NEW YORK — Mets pitcher Max Scherzer was suspended for 10 games by Major League Baseball on Thursday following his ejection for having a foreign substance on his hand during a game.
Scherzer initially appealed the penalty and $10,000 fine imposed by Michael Hill, MLB’s senior vice president for on-field operations. But Scherzer said that since the appeal would have been heard by MLB special adviser John McHale Jr., he decided to drop it and begin serving his suspension immediately.
“I thought I was going to get in front of a neutral arbitrator, but I wasn’t, it was going to be through MLB,” Scherzer said before Thursday’s game against the San Francisco Giants. “So given that process, I really wasn’t going to come out on top.”
Scherzer is the third pitcher suspended by MLB since the crackdown on sticky substances started in June 2021. Seattle‘s Héctor Santiago was penalized that June 28 and Arizona‘s Caleb Smith on Aug. 24, 2021, also 10-game penalties.
All three inspections that led to suspensions involved umpire Phil Cuzzi.
Scherzer, a three-time Cy Young Award winner, was ejected on Wednesday during the fourth inning of a game against the Los Angeles Dodgers at Dodger Stadium. He claimed the stickiness was caused by rosin and sweat and not by a foreign substance.
Cuzzi determined after the second inning that Scherzer’s hand was stickier and darker than normal and ordered Scherzer to wash his hand, which Scherzer said he did with alcohol while a Major League Baseball official watched.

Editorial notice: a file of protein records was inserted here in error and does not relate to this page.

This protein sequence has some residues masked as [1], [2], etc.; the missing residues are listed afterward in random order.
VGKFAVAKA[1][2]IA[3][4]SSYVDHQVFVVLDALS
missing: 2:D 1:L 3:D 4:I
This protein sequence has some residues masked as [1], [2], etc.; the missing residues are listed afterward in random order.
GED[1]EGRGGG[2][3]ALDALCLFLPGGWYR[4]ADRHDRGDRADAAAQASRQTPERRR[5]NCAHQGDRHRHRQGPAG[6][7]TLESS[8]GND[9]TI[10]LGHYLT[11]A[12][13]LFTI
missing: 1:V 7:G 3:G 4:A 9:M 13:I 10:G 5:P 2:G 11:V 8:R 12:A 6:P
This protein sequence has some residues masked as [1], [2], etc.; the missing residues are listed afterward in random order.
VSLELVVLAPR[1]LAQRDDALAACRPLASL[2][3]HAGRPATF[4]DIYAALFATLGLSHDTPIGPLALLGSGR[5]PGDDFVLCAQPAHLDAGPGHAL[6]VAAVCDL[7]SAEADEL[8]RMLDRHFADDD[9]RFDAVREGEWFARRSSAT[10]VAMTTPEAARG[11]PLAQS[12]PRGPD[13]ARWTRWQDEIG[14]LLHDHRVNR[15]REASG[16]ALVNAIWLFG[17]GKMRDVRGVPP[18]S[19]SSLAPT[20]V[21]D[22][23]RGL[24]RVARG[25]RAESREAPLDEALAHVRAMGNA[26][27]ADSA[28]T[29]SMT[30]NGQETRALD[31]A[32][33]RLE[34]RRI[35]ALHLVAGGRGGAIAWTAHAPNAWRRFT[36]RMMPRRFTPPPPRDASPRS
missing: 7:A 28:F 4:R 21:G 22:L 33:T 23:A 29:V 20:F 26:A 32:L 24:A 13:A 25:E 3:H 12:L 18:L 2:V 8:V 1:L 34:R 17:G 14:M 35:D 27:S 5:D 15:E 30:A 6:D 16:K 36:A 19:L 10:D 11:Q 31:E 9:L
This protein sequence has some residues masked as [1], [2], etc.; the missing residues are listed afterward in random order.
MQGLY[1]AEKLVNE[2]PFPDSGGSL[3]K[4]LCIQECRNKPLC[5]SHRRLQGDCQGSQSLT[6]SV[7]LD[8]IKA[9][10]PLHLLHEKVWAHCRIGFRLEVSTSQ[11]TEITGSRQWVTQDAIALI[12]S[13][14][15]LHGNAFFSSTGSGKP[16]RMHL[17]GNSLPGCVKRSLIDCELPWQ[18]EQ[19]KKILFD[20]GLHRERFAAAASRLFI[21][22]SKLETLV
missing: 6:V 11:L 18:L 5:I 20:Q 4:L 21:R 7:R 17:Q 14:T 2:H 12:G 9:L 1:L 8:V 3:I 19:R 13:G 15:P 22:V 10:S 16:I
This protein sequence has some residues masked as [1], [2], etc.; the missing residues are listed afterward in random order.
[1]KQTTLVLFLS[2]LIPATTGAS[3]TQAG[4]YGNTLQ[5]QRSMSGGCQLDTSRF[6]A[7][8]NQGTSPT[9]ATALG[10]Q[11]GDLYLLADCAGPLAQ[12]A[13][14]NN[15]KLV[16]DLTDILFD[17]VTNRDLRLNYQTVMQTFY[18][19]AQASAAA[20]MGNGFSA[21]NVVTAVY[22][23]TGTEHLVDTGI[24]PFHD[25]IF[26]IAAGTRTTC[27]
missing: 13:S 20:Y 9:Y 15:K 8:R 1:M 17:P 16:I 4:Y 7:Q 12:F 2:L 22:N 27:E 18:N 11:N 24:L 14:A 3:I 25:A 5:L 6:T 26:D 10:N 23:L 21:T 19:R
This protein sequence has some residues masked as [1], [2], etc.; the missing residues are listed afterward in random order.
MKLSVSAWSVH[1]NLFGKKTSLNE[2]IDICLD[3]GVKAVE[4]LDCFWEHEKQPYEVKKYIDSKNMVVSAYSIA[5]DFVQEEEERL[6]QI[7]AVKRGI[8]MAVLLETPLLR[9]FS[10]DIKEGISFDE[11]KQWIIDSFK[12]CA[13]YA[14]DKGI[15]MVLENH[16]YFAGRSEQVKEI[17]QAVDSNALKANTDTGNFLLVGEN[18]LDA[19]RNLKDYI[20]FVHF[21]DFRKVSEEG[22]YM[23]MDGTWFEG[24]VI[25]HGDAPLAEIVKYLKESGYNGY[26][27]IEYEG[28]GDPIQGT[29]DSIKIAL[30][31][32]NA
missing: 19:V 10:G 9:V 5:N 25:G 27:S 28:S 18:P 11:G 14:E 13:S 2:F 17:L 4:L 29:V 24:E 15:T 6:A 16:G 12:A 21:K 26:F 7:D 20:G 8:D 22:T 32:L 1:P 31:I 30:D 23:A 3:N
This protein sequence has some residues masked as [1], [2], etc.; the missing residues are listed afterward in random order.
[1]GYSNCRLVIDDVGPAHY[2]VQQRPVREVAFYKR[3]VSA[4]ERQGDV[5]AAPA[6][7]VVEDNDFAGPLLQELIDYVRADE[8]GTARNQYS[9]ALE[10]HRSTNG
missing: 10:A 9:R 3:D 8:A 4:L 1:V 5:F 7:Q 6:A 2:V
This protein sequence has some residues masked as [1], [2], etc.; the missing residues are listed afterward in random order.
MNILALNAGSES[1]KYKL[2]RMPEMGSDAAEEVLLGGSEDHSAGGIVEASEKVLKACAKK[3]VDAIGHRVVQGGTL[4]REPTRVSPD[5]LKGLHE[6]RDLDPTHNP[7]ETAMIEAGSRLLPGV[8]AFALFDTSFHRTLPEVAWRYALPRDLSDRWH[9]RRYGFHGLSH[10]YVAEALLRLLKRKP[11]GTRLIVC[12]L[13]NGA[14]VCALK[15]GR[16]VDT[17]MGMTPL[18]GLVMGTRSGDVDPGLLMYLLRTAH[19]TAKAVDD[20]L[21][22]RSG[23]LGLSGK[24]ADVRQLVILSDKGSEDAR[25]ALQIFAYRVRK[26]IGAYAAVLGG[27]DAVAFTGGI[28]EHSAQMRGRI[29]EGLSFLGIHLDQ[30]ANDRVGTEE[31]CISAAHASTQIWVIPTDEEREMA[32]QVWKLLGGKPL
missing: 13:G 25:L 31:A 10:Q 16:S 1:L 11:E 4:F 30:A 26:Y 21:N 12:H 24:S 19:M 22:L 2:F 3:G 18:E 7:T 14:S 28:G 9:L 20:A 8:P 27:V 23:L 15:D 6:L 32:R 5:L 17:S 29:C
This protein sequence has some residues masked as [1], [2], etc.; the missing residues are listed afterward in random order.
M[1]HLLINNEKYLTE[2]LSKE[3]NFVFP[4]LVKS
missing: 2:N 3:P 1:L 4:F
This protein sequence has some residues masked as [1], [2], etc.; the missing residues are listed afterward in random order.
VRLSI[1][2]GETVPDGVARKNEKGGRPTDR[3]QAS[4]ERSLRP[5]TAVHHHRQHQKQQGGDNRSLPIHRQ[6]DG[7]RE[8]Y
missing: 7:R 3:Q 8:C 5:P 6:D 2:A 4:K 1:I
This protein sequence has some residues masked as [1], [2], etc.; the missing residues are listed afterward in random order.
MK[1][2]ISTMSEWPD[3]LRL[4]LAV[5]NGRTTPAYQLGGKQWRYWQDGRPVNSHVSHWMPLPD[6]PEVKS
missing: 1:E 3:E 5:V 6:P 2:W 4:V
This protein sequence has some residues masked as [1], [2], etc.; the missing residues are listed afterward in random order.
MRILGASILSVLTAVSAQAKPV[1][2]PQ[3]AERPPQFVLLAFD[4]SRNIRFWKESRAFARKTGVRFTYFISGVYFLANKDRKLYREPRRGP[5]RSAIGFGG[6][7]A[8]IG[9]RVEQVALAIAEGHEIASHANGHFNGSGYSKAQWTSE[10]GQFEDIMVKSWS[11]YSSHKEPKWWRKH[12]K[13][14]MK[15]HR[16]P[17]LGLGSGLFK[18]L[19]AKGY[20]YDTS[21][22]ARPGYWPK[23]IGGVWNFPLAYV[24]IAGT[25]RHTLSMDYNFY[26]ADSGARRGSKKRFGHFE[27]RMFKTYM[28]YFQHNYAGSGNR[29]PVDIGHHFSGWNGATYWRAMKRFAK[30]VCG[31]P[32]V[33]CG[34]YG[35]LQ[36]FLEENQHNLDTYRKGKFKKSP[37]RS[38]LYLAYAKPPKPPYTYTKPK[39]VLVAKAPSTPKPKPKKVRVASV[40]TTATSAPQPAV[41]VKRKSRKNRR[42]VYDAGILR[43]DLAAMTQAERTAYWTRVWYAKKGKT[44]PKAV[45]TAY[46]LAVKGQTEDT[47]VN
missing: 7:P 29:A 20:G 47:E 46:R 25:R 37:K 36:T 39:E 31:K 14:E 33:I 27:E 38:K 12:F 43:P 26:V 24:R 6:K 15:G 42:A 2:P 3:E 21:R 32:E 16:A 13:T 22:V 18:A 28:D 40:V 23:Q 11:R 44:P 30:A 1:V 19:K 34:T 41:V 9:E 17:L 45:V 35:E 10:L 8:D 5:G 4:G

After the third inning, Cuzzi determined the pocket of Scherzer’s glove was “sticky,” likely with too much rosin, and he ordered Scherzer to change gloves. The umpires then checked the 38-year-old right-hander again before the fourth, and believed his hands were even worse than before.
“No one can explain what is too sticky,” Scherzer’s agent, Scott Boras, said in a statement. “There are no units of stickiness to quantify. How do you appropriately enforce? MLB attempts to level the playing field by using standards that are not measurable. Further one umpire has a stickiness standard that is different than all other umpires.”
“Under this standard, players are not given due process of how to use a approved substance provided by the league,” Boras added. “This reminds me of local wine taster – he likes what likes.”
The Associated Press contributed to this report.